280410 The 7000-unit solar water heater project launched by President Zuma, the first mass project aimed at low-income households as the government rolls out its campaign to have 1-million solar geysers installed by 2014.This is the first community in Winterveldt to benefit from this compain.photo by Simphiwe Mbokazi 453

Cape Town - Eskom is in talks with the insurance industry in a bid to get the industry to replace clients’ broken hot water geysers with solar water geysers.

If successful, the move could see the uptake of solar water geysers increase substantially, as the insurance industry replaces on average 200 000 to 300 000 broken electric geysers every year.

The insurance industry would then make use of Eskom’s rebate programme for solar water geysers, launched in 2008, which aims to install one million partially subsidised solar water geysers in the country by the end of 2013.

Andrew Etzinger, senior manager at Eskom, said to date they had installed 360 000 solar water heaters. This fell far short of the utility’s goal.

“The geyser replacement uptake of solar is not on a level we want. There are a lot of issues to be sorted out with the insurance industry, but we are in the final stages of discussion,” Etzinger said.

The cost of the solar heaters varied according to size and quality, but on average was about R20 000. Eskom’s rebate, which also varied, was on average about R6 000. This meant householders who wanted to replace their electric geysers still had to pay a large sum of money. It was one of the reasons for the slow uptake of the Eskom rebate system.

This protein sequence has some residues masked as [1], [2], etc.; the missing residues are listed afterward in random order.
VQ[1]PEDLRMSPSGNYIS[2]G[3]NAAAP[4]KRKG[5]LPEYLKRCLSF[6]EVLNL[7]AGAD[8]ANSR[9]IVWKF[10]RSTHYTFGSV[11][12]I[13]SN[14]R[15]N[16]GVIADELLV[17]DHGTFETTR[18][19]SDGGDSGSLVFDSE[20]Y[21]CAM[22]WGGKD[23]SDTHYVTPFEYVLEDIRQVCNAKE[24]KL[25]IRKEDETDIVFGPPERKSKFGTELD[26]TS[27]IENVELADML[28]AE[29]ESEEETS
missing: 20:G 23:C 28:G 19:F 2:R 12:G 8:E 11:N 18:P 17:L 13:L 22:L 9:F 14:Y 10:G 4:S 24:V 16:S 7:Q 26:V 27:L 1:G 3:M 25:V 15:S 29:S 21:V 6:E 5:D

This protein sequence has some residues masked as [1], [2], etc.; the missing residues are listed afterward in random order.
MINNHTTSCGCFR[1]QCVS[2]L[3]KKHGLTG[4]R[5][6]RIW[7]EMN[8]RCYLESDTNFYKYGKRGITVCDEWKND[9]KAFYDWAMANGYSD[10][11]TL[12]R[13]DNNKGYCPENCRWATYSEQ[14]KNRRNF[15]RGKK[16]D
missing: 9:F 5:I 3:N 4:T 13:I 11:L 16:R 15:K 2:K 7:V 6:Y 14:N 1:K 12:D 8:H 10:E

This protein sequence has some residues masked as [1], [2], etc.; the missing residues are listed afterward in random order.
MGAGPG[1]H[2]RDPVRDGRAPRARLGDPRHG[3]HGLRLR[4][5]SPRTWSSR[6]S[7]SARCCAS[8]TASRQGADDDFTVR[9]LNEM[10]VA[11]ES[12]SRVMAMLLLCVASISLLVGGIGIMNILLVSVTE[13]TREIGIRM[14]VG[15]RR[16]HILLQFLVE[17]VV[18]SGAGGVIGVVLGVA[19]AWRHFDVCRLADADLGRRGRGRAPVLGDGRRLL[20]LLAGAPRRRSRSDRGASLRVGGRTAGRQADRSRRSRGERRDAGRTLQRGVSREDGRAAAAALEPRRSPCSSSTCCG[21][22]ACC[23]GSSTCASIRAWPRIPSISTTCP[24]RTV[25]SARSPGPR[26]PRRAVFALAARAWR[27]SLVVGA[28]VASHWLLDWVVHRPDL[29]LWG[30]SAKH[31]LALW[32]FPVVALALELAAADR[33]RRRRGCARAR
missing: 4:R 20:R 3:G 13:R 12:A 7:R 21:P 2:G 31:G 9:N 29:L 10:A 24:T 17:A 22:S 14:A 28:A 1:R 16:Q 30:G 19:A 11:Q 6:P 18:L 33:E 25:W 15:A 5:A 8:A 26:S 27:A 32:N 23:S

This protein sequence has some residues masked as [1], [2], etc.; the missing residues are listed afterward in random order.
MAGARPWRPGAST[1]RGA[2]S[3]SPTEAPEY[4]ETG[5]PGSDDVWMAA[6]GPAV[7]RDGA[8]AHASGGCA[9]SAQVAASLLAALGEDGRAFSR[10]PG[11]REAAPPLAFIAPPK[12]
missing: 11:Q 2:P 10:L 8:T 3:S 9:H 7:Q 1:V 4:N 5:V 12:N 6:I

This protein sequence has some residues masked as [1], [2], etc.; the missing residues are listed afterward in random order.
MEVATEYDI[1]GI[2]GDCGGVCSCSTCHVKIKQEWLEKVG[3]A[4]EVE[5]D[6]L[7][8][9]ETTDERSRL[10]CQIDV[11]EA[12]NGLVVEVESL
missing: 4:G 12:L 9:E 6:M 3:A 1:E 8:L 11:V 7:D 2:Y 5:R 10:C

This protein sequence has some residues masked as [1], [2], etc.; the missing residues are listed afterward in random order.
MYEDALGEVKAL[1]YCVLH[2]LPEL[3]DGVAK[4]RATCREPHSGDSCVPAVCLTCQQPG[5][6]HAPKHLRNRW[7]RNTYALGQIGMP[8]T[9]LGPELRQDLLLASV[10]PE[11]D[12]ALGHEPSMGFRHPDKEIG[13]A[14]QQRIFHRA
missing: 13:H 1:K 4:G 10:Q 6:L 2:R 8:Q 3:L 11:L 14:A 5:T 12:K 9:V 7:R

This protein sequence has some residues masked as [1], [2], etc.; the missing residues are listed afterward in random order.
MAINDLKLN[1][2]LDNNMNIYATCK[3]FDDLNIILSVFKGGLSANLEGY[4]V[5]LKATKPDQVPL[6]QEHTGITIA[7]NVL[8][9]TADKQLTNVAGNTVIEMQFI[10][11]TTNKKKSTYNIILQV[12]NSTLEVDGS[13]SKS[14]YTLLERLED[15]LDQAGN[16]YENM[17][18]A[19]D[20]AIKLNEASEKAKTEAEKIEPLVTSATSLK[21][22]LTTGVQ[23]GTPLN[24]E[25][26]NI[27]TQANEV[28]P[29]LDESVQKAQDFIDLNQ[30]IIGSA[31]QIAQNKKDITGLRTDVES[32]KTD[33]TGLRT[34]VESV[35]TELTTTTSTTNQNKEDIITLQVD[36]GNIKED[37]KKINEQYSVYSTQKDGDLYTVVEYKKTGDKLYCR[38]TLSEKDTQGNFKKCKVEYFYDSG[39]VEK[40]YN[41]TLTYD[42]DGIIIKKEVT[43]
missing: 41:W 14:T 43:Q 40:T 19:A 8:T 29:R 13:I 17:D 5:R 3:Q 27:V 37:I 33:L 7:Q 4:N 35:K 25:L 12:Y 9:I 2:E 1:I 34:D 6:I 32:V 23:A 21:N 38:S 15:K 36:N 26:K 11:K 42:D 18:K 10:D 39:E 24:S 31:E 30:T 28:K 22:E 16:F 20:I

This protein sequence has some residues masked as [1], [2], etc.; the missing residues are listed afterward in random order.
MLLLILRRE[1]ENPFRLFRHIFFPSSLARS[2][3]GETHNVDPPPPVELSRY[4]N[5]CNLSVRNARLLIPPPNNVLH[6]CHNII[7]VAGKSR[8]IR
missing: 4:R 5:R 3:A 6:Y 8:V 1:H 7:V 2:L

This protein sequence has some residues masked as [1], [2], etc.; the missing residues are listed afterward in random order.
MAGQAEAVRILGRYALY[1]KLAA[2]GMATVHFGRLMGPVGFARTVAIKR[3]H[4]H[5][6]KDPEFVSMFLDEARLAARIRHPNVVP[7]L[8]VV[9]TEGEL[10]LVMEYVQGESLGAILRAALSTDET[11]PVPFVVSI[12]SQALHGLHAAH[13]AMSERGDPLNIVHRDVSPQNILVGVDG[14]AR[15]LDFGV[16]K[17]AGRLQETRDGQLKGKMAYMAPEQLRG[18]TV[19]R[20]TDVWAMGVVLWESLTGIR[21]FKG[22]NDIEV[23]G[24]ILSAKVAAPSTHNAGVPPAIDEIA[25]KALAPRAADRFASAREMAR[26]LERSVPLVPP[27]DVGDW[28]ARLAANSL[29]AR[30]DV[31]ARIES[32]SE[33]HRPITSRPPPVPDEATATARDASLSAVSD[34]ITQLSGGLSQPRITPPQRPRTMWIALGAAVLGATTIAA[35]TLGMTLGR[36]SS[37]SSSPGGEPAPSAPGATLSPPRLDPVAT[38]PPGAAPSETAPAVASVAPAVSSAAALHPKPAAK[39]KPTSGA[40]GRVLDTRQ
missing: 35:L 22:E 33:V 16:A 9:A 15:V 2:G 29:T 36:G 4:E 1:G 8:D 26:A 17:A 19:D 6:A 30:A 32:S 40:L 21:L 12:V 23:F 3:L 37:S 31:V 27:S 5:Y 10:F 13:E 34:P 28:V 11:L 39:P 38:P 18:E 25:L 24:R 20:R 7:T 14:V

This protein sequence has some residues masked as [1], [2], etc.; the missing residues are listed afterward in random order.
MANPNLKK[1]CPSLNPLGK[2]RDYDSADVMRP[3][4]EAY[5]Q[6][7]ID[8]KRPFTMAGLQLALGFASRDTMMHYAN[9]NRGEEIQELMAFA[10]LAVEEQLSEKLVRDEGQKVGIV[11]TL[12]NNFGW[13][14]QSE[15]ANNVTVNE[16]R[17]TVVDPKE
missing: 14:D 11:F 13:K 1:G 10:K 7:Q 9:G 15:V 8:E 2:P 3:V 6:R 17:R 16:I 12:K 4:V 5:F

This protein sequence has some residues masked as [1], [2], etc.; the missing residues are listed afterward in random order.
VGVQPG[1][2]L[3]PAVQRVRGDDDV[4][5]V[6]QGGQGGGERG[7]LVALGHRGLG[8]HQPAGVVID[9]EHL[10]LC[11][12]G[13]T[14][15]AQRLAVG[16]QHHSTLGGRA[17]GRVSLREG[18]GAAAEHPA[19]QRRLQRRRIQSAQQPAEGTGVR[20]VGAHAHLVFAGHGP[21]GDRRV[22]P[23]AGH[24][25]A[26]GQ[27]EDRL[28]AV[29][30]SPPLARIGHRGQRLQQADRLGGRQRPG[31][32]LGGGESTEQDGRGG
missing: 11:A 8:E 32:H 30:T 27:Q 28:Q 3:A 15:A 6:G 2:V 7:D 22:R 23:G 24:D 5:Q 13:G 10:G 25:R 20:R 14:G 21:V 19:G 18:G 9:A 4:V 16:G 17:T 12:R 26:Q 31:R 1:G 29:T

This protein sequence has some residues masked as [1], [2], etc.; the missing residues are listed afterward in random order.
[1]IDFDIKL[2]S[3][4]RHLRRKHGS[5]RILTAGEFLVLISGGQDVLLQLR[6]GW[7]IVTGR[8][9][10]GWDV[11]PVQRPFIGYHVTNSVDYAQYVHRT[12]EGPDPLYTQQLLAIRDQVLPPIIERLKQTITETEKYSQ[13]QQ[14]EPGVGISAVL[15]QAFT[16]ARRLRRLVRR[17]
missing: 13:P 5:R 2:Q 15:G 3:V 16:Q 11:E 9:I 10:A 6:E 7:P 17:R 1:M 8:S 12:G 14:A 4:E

“Only 20 percent of solar water geysers using the rebate have gone to roofs on homes which previously had electric geysers. About 80 percent have gone to homes which didn’t have any geysers, but which did have electricity, so the householders would use kettles or stoves to heat water. There is some electricity saving by installing solar on these houses, but not nearly as much as on the roofs which have electric geysers. About 40 percent of household electricity consumption is hot water geysers,” Etzinger said.

An important change had been introduced in July when the government stated that at least 70 percent of materials for both the solar water collector and the tank had to be locally made.

“The current situation is that nearly all solar water heaters are imported in part. This new requirement for 70 percent local content may slow down the rate of installation initially, but it will give stimulus to the local manufacturing industry. Local content has become a key component.”

Etzinger said Eskom was also planning to change the nature of the contracts with solar heater manufacturers. Currently they operated with one-year contracts, but the utility was hoping to change this to two- or three-year contracts in order to give the industry more certainty.

He said the pattern of installation using Eskom’s rebate programme was not evenly distributed. “About 90 percent of installations have been in four provinces - Gauteng, the Western Cape, KwaZulu-Natal and the Eastern Cape. We want to see more equal distribution.”

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Cape Times